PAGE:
Peter Riegert is one of those actors you know by sight but not necessarily by name. Over the last 25 years hes appeared in everything from Animal House to The Sopranos. Always competent, occasionally exceptional (Local Hero and Crossing Delancey), he is the quintessential character actor. It therefore makes sense that his feature length directorial debut is a modest, if somewhat haphazard, affair; it capitalizes on Riegerts strengths as a performer but, like most supporting roles, falls victim to irrelevancy.
Leo Spivak (Riegert), an aging marketing exec, is an unremarkable man. Dissatisfied with his wife, his daughter, his father and himself, he can barely muster the will to stop an inexperienced subordinate (Jake Hoffman) from taking his job. Overcome by midlife malaise, his behavior becomes more and more erratic, leading him into comically awkward situations. These self-destructive adventures are meant to reveal a fuller picture of this otherwise hapless schlemiel. Unfortunately, not all the pieces fit together.
Adapted from Gerald Shapiros collection of short stories, Bad Jews and Other Stories, Riegerts film has a herky-jerky narrative that, though occasionally amusing, misses more often than it hits. The episodic and unfocused nature of the story robs it of dramatic urgency. In particular, Spivaks numerous scenes with his infirm father (the wonderful Eli Wallach) seem unformed and redundant.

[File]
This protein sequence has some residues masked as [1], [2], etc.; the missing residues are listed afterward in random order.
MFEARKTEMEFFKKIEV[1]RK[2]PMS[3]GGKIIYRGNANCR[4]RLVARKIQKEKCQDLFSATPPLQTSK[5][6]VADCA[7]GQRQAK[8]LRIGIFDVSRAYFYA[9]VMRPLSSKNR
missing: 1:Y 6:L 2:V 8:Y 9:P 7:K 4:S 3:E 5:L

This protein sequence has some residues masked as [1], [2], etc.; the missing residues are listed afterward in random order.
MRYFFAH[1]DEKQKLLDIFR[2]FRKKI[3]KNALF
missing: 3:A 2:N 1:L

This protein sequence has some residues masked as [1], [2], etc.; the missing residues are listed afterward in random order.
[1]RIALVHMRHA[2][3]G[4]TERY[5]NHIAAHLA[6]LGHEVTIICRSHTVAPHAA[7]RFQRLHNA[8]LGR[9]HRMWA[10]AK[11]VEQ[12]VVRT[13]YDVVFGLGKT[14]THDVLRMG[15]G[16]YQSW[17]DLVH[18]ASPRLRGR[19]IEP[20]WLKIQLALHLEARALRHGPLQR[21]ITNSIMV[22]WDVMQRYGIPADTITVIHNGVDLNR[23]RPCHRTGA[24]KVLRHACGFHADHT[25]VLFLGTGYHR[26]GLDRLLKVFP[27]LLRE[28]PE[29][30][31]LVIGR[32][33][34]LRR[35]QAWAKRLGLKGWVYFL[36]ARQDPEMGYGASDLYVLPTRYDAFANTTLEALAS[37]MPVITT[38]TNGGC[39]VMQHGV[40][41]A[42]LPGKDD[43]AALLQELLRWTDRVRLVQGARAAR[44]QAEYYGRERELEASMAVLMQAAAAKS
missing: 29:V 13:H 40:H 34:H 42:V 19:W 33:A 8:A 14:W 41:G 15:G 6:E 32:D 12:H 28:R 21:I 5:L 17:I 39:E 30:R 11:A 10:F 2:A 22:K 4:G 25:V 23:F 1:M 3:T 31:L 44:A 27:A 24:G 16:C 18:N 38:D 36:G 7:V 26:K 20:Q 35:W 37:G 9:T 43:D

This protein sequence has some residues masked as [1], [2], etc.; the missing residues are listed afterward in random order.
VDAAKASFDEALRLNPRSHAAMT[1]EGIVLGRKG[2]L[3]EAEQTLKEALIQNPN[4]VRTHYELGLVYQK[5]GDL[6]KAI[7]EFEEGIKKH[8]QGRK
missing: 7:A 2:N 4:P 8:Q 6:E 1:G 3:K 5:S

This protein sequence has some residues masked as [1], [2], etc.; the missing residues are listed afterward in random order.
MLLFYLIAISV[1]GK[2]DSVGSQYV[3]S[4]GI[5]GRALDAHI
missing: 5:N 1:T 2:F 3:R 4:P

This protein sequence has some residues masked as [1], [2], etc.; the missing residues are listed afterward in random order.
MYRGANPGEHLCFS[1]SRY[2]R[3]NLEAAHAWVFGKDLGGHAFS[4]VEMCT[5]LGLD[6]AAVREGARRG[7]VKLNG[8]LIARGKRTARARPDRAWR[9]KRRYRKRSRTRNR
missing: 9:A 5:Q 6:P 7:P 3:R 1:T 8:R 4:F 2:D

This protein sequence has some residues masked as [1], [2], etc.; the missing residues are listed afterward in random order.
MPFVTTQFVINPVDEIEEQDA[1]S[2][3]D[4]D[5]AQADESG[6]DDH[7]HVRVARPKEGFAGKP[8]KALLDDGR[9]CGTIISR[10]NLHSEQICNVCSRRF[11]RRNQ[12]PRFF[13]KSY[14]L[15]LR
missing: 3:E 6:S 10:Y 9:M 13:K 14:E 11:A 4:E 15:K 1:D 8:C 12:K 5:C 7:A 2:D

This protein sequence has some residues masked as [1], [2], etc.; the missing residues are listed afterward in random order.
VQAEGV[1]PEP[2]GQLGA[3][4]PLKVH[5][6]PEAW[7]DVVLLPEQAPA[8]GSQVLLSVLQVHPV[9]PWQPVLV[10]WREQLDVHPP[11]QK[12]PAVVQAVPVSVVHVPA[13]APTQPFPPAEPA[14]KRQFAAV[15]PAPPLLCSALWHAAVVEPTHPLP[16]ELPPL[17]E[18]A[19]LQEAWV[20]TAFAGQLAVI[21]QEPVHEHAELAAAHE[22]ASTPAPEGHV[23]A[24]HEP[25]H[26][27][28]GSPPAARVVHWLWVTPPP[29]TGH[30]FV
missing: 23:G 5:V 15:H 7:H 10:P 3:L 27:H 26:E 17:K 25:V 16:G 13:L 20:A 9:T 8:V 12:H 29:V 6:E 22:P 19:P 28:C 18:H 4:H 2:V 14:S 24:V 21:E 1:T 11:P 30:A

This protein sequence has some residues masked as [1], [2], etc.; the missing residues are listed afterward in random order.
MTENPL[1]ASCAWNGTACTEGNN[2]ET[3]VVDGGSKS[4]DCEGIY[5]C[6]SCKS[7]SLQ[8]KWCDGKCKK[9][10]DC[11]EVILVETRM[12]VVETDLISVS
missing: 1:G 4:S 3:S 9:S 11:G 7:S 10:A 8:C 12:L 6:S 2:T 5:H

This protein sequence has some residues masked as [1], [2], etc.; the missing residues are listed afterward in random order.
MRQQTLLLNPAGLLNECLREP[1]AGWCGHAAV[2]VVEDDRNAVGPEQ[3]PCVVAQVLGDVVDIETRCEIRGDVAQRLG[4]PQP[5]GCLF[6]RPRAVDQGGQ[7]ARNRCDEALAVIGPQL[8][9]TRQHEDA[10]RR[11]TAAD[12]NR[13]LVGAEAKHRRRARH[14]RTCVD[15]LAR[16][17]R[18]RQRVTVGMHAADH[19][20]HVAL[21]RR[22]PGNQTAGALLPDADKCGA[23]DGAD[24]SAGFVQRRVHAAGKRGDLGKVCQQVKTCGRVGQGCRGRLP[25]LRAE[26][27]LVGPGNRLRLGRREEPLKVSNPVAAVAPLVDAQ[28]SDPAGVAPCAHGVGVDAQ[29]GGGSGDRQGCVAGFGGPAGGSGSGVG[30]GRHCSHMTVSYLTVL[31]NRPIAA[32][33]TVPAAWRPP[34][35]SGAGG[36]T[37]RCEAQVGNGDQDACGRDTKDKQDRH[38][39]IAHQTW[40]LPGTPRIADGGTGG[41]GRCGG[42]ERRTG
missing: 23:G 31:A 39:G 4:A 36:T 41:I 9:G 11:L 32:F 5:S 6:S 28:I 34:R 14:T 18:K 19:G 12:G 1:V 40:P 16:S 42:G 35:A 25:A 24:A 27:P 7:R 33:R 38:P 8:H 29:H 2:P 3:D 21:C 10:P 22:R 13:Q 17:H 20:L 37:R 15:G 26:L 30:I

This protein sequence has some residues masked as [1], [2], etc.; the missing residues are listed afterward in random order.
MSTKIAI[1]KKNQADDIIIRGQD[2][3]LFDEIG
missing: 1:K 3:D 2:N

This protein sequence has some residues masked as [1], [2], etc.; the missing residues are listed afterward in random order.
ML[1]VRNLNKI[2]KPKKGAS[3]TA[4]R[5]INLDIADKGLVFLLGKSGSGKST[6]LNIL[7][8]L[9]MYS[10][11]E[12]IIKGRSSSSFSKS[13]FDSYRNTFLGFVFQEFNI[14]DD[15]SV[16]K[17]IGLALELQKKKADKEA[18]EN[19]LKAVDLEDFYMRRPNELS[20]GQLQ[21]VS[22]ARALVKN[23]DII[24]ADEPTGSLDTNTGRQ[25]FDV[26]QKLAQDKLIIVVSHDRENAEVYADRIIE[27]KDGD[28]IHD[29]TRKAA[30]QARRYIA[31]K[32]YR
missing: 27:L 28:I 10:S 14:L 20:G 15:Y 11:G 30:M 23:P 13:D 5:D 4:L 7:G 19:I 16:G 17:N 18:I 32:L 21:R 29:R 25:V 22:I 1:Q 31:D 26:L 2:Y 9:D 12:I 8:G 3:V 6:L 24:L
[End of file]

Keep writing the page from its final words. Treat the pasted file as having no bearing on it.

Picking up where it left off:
Only in the films last act do things finally heat up. A low-rent rabbi (played brilliantly by Eric Bogosian) gives a hilariously disparaging eulogy for Leos father, prompting the son to deliver an affecting and heartfelt rebuttal. This, in turn, forces him to re-evaluate and reclaim his role as a husband, father and, ultimately, son.
The cast is uniformly good. Isabella Rossellini deftly plays Spivaks nervous and long-suffering wife and Beverly DAngelo appears as the befuddled object of Leos high school lust. But its Riegert who impresses us most; his laid-back, likably ironic performance offers unexpected delights and more than a few memorable moments.
King Of The Corner tries to confront the intrinsic worth of an unexceptional man struggling against a bland existence. Its a topic worthy of examination but the screenwriters seem unable to find an effectively dramatic trajectory. Much like Leo, the film barely keeps it together.
Showing at the Maple Art Theatre (4135 W. Maple Rd., Bloomfield Hills; 248-263-2111). Riegert will host a Q&A at showings on Friday, June 24, and Saturday, June 25.
Jeff Meyers writes about film for MetroTimes. Send comments to email@example.com.
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